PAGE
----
Truffle Pig

On the surface, Los Angeles-based Gentleman Scholar’s short cartoon Truffle Pig is just another story about a guy and his mushroom-sniffing pig.

That is, until the guy, named Gustav, uncovers a magical jewel and the surreal 2D/CG-hybid VR immersion kicks in. Once it does, the viewer transforms into the existential hero of either a passive viewing experience or a free-play game, created for Facebook’s Oculus headset. Both choices promise a series of natural and supernatural settings and juxtapositions that are as visually interesting as they are evolutionary.

“We wanted to blend this traditional narrative with a gaming narrative, so that when you switch from third person to first person you really get this strange shift in perspective that lets you have power and take control over the story,” said Gentleman Scholar co-partner William Campbell in Truffle Pig’s behind-the-scenes explainer. Campbell along with studio co-partner Will Johnson were the creative directors of the project.

Whether or not audiences will process that perspective jump with Gentleman Scholar depends greatly on both the technology and the narrative in question. Campbell and Johnson, alongside associate creative director John-Patrick Rooney, CG supervisor Tim Hayward, and art director Trevor Conrad, initially fleshed out Truffle Pig as a 2D short before reconfiguring it as a real-time experience. The short’s pastoral and fantastical environs were built on the Unreal Engine, further blurring the line between animation and gaming. It’s enough to bring Truffle Pig rewardingly to life, but still only scratching the surface of things to come.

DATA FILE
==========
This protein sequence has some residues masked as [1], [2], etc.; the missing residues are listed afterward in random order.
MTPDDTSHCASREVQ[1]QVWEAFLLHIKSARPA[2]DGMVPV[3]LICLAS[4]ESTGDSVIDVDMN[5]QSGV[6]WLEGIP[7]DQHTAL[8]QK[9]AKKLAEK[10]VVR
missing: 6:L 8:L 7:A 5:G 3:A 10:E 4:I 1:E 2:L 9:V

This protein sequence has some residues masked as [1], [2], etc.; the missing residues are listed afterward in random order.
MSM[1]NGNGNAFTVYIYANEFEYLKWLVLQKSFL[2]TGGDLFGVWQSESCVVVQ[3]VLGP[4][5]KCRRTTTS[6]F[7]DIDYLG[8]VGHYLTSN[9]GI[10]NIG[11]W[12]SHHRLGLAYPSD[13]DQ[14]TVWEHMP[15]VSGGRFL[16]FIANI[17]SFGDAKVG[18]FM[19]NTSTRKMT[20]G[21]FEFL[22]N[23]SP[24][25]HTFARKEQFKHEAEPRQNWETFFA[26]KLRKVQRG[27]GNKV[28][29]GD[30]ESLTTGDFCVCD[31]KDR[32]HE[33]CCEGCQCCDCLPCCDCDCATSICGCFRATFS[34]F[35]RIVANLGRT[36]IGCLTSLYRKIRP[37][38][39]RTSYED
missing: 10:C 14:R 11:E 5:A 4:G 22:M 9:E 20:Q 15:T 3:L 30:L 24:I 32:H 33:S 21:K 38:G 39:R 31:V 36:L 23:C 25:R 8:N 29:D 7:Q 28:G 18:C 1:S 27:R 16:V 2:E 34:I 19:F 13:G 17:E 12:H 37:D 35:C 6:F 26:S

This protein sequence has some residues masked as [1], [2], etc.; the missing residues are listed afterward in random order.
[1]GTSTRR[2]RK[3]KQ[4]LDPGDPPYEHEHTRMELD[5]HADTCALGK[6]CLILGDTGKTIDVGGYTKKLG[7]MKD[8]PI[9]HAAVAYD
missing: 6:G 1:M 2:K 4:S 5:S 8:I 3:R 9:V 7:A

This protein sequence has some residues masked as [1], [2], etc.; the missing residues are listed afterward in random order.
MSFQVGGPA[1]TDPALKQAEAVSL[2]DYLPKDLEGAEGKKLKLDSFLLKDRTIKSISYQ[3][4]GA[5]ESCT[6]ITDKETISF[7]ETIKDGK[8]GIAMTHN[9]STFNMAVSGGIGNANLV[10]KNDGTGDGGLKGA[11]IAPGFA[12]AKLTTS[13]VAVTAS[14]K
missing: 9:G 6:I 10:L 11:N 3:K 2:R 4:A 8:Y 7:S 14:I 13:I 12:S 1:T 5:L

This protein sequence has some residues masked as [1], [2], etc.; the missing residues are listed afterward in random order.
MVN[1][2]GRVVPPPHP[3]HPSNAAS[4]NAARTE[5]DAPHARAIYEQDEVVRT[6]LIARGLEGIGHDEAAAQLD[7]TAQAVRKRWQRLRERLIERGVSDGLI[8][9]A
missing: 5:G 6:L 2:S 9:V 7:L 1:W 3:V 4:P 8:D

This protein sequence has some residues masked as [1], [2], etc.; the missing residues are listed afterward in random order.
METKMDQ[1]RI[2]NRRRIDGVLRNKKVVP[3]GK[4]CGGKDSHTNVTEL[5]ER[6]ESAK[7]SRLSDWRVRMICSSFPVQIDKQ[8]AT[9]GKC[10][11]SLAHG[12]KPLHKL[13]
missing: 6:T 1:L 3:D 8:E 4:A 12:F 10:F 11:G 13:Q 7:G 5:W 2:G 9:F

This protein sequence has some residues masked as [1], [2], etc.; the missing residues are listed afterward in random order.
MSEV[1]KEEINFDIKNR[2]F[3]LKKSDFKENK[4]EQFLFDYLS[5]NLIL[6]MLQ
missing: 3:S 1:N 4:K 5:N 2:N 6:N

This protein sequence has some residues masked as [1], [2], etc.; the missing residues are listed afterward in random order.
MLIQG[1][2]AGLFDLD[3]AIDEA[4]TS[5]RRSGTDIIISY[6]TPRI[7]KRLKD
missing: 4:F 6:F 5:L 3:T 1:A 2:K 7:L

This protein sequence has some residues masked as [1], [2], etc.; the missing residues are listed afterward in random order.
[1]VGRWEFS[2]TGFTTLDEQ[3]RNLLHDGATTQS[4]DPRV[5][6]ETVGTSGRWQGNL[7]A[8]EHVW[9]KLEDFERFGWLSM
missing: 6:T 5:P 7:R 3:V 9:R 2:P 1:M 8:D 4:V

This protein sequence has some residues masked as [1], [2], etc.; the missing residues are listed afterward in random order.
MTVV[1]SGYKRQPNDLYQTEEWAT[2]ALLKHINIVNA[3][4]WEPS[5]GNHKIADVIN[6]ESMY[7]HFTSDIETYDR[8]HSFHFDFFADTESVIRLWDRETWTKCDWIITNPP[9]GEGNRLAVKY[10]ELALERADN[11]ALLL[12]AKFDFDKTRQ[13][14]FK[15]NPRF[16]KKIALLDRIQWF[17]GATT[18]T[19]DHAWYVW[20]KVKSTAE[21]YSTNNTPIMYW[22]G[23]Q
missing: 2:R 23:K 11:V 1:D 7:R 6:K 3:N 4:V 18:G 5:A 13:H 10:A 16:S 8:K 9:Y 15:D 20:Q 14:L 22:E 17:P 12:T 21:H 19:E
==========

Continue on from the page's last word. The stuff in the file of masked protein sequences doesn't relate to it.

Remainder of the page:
“We have a long way to go to really tap into the true potential of what VR can offer the commercial and storytelling community,” said Johnson, who with the rest of Gentleman Scholar’s compact crew has created a downloadable version of Truffle Pig for both Oculus Rift and PC that can be downloaded on their website.

“At the moment [VR] is an added dimension, an extra layer of immersion that requires the viewers to become familiar with the usability of the devices before the storytellers can then push the limits of reality,” the filmmakers wrote on their site. “We can carry our design-driven mentality into the world and art direct a beautiful environment, but we want to create something more. We want an emotional connection, a story. Our hope for the next steps of VR is to begin to see another level of interactivity aside from simply sight and sound.”

Oculus Story Studio, the official Oculus division that is exploring the storytelling possibilities of the Rift, unveiled its own visually interesting but nevertheless early-stage VR short Henry last month.

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